Once again, Snyder does Lois Lane justice in this issue. By stranding her on a falling plane with no engines or electronic systems, it seems like a job for Superman to save her. Yet Snyder shows why Lois can take care of herself without relying on Superman. She’s calm, collected and determined in deliberating on how to save herself and her two co-pilots from certain death in a falling plane. Snyder gets Lois to think clearly about what the best action would be which in this case is to crash the plane through a set of 25,000 volt powerlines which would bring help for them if they knocked out power to the surrounding area. The writing of Lois here is exactly what I want to see in Lois’ character. An intelligent, fiercely stubborn and assured woman who’s no stranger to getting out of dangerous scraps. The tension in this scenario is ramped up just like if the story were playing out a disaster movie involving planes and grips the reader into wondering how the characters will get out of it. I wish that it were Lois’ ingenuity that resolved the situation as this might have salvaged the story from Superman’s out of character behaviour. But no, Snyder brings in a plot convenience via the blind agent of Ascension with his crystal from the last issue’s back up who restarts the plane’s engines and saves the crew. This is such a contrived way to end a well written and gripping sequence that it disappointed me a great deal that Snyder had done this in the end.
But, to counter the bad point once again, Snyder handles General Lane and his place in the story very well. I loved General Lane’s re-emergence in World of New Krypton and his position as antagonist of the major Superman story was served very well until War of the Supermen that is. Anyway, Snyder utilises Lane here brilliantly to provide a dual threat to Superman. Whilst Wraith punting Superman like a football across Utah was the physical threat, Lane serves as the psychological threat in my favourite part of this issue. Here, Lane makes his case against Superman as protector of the world and as a hero. Snyder makes it clear that Lane doesn’t hold a grudge against Superman for his alien status or as an uncontrollable super powered menace to the world. No, this time Lane calls Clark a coward for not doing enough to actually make the world better. Superman doesn’t dethrone warlords or dictators from making the people under their rule suffer and die painfully and needlessly. He doesn’t stop wars from beginning or take a direct line against governments that are doing something wrong. In short, Lane thinks Superman is a coward because he doesn’t make the hard decisions for the greater good that could potentially have a positive impact. All because Superman is a symbol to the public and doesn’t do anything that would turn public approval against him unlike Wraith who acts in secret to do things the public would consider risky. This is definitely my favourite part of the issue and provides great potential for expansion and improvement in the next issue. By having Superman question his mission and his methods, Snyder can challenge Superman’s morality and ethical compass right down to its foundations and, if done correctly, can get Superman to question whether his way is really the right way. I got a bit of “What’s So Funny about Truth, Justice and the American Way?” from Lane’s rant against Superman. And that is my second favourite Superman, if not all time comic book story. If Snyder can contrast the ethically dubious but seemingly more pragmatic approach in Wraith and Lane along with making Superman question his staunch moral compass, I might be truly won over on Unchained.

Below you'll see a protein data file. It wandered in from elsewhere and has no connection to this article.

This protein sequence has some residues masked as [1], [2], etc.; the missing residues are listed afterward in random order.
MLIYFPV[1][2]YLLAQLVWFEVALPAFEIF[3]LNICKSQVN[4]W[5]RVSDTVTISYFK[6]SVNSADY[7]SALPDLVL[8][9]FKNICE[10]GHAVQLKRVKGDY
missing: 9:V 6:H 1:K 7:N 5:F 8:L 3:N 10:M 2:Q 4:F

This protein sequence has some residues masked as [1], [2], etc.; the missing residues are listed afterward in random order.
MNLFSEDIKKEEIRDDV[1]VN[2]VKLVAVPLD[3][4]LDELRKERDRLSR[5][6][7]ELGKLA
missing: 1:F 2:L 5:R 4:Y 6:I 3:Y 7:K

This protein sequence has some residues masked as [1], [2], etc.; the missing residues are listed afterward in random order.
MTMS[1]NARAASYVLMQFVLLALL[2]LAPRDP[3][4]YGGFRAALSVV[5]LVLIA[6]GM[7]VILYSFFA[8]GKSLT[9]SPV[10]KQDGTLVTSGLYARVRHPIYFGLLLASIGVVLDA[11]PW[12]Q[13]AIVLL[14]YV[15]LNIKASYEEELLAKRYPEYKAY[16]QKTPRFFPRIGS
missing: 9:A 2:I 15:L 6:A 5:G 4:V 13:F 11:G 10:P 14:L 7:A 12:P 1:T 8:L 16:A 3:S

As always, Jim Lee does one helluva job on artistic duties. His large scale set pieces are near unparalleled in the comic book industry and this is made evident by his depiction of Wraith punting Superman across Utah. The detail in Lee’s pencils when Wraith is booting Superman is incredibly sleek and the scale of having a character being knocked all the way from Utah to the Needles is executed fantastically by Lee. Just like in the first issue with the space station poster, Lee brings a set order to the chaotic panels of Superman smashing into mountains and destroying tanks and other such ilk. Though Wraith’s design isn’t the best, Lee makes up for that by the crackling ethereal energy Wraith spouts along with having Wraith rock an awesome hoodie. I could go on but Lee’s attention to detail is clear in this issue. And Williams’ inking is gorgeous as it brightens Lee’s pencils and makes every panel stand out as a palette of different colours from one panel to the next. However, Lee uses a few too many distance panels in this issue which aren’t his strong suit and this drops my score down a mark.
Though another problem I have with this issue is that Lex Luthor gets sidelined in the main storyline and isn’t paid much attention to, this is somewhat answered in the backup. Finally, Snyder writes a back up I like. Jimmy is well handled in cool, crisp dialogue whilst ordering a Thai takeaway and Lex’s emergence is a nice cliffhanger as to what his plans for Jimmy are. Nguyen does a good job on art again with his distinct facial expressions though the inking can be too dark at times.
So I can conclude that this is definitely the weakest issue of Unchained yet. Superman’s iffy portrayal along with a plot convenience and Lex’s sideline status do bring this issue down. Yet Snyder is in the early stages of being a Superman writer and unlike his recent Batman work has shown he can write good stories with strong characterisation. There’s enough positives here to salvage this issue like the direction of the story being slowly revealed and a good handling of Lois for me to give Snyder a second chance with what he’s doing in Superman Unchained.